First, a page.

Certain composite pipe constructions require this bonding layer between a fiber glass thermoset overwrap and the core pipe due to the mutual incompatibility of the base material and the reinforcing layer. In U.S. Pat. Nos. 3,628,991 and RE 29,375, two such adhesive compositions are disclosed. Generally, these adhesive materials are utilized in the form of a coating on the base material, usually a polyvinyl chloride (PVC) core pipe. This liquid coating material, which is an adhesive material dissolved in a mutual solvent of the adhesive material and of the PVC core pipe material, is applied in a manner to form a surface solution with the PVC core pipe material. This surface solution integrates the adhesive coating to the core pipe. Subsequent application of an epoxy impregnated fiber glass overwrap is adhered to the core pipe via the resulting coating. It has been the practice to apply this adhesive coating using a mechanical system. First, sections of the PVC pipe are attached one end to the other to form a series of such pipe sections. A highly volatile solvent, usually methyl ethyl ketone (MEK) is poured over the outside diameter of the pipe. This solvent is rubbed into the surface using a carpet pad, etc. Subsequently, the adhesive coating is spread over the MEK-treated surface of the pipe using a series of rotating brushes, carpet pads or a combination of the two. The resulting dried coating is subsequently used to bond the overwrap to the core pipe.
While the above-described mechanical system provided an adequate bonding layer on the adhesive material, there was considerable loss of the adhesive material through dripping and run-off. A great deal of highly volatile fumes were emitted. These fumes required a complex venting and incineration system to collect and destroy the resulting fumes and to comply with local air quality ordinances.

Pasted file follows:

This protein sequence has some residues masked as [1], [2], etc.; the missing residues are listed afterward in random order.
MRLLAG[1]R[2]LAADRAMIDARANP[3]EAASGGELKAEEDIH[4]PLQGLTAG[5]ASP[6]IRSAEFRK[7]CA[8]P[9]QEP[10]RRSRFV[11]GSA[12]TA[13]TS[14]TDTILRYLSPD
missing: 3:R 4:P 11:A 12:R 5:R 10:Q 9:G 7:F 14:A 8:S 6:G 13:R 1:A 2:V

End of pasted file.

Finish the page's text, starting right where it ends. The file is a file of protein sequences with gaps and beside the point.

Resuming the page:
The subject invention corrects the short comings by providing an apparatus for coating these axially aligned pipe sections with an adhesive coating or the like. This apparatus comprises a coating chamber for containing a liquid coating material, this chamber includes a first and a second opposed generally upright walls. Each of these walls has an opening large enough for the pipe sections to pass axially therethrough. Flexible seal means are sealingly attached over the apertures in these walls. Each seal means includes an aperture defining inner edge for conforming to the outside surface of the pipe sections when the sections are passed through the apertures and thus through the coating chamber. Rollers are positioned approximate the first and second walls for supporting the pipe sections in a predetermined positional relationship relative to the apertures. The apparatus also includes means for maintaining an amount of the liquid coating material in the coating chamber adequate to completely submerge all portions of the pipe sections in the coating chamber when the sections are passing through the chamber via these apertures. Preferably, the apparatus includes a second chamber defining a third generally upright wall opposed to the first upright wall of the coating chamber. This third upright wall includes an opening constructed to permit the pipe sections to pass therethrough and includes a third seal including an aperture defining inner edge for conforming to the outside surface of the pipe sections, this second chamber including a drain for removing from the second chamber any excess coating material which may leak past the seal means in the first upright wall of the coating chamber.
FIG. 1 is a schematic view of an apparatus in accordance with the present invention.
FIG. 2 is a sectional view of a portion of FIG. 1.
Referring to FIG. 1, coating apparatus 2 includes a coating chamber 4 generally consisting of horizontally oriented cylindrical portion 6 and bolt flanges 8 and 10. Attached to bolt flange 8 via sealing gasket 12 is first wall 14 which preferably comprises a metal flange. A similar construction is provided at bolt flange 10 in which a second wall 16 also preferably a metal flange is sealingly attached. A circular opening is defined in each of the first wall 14 and second wall 16 which is, of course, larger than the overall cross sectional shape of the pipe sections to be coated in the coating chamber.